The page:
Whitepaper: End-to-End Testing for IoT Integrity

IoT architectures often create testing challenges for the software team. Fortunately, there’s an effective way to conduct end-to-end testing for IoT system verification.

Ensure the endpoints you leverage in an IoT environment don’t put your brand at risk.

Parasoft End-to-End Testing for Iot Integrity

Download the whitepaper to learn a multi-stage strategy for ensuring the endpoints you leverage enhance your brand.

Here’s what you’ll learn about:
  • Validating endpoints against your development policy
  • Recording and simulating behaviors to expand the scope of your end-to-end testing
  • Validating endpoint security, functionality, and performance against your use cases
  • Managing change and preparing your test environments for the future
  • “Internet of Things” solutions are evolving and testing them requires a comprehensive methodology.
  • Although testing practices and activities are well known, the density and the combination of technologies are changing.
  • In the past, embedded software engineering was positioned apart from other areas of the software development landscape, but this is no longer the case. The entire stack of applications can often function as a single solution.
  • People in charge of system quality must understand the challenges related to low-level embedded testing, as well as the challenges related to service components.
  • Organizations should be equipped with easy-to use, reliable testing solutions that can test a broad array of technologies and help analyze testing results from different sub-components of the solution.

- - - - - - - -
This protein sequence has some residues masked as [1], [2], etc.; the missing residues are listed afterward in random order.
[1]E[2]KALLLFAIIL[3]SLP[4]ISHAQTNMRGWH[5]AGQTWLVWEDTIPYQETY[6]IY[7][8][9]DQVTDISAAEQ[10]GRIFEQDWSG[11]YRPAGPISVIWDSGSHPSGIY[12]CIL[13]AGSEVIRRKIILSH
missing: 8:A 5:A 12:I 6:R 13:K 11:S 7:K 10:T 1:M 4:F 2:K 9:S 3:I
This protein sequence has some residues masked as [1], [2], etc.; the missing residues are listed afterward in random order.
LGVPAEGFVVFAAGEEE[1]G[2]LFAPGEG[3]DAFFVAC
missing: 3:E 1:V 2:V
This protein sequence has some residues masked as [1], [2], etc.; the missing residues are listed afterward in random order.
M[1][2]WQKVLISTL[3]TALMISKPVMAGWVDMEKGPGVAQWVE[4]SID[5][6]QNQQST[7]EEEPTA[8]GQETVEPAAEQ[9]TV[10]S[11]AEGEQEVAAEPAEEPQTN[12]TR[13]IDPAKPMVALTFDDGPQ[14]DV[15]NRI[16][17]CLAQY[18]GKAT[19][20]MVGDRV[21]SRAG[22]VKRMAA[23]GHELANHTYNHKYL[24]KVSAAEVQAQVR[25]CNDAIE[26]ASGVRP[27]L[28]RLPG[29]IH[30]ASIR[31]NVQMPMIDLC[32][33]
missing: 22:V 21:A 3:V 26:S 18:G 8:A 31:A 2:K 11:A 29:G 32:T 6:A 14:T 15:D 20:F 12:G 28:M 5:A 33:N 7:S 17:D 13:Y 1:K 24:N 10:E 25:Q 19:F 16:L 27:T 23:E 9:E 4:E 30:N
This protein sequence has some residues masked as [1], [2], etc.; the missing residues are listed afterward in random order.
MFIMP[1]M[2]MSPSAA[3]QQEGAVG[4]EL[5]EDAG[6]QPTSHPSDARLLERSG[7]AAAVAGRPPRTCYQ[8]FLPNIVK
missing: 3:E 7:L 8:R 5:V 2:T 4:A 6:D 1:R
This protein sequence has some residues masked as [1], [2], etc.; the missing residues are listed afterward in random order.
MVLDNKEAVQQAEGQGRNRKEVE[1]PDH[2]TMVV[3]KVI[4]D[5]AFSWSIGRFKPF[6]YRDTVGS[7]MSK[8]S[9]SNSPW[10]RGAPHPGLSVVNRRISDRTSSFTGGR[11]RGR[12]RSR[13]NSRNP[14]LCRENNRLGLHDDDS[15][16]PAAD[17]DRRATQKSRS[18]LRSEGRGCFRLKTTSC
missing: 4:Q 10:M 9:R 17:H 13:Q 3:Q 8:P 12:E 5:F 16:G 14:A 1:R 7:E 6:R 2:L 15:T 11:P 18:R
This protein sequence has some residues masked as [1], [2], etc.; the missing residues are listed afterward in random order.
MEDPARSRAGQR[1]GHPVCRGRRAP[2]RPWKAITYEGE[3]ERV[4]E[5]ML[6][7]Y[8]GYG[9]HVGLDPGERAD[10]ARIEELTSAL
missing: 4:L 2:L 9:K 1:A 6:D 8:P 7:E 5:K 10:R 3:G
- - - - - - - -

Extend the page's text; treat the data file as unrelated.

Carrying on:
• Often, end-to-end testing performed at the system level is the first and only choice, mainly because (on the surface) fully assembling the system and testing it seems like the most logical and effective use of QA resources.
  • End-to-end testing should be a part of your QA activities, but relying on it as the primary QA practice leads to late-cycle detection of errors and delays releasing products to market.
  • End-to-end testing is not intended for detecting defects. The system will be able to validate some requirements, but it can’t simulate all types of situations. Building a system that can do this is costly and time-consuming.
  • Components should be isolated and tested early. By shifting testing to the left, organizations can leverage more effective automation to find and fix systemic defects early in the process.

There are two primary challenges associated with decomposing applications into their constituent layers

  1. Designing the solution in a way that is conducive to segmenting it into smaller building blocks with well-defined interfaces
  2. Building automated testing frameworks around these smaller units. It is up to the organization to decide on the level of granularity for testing.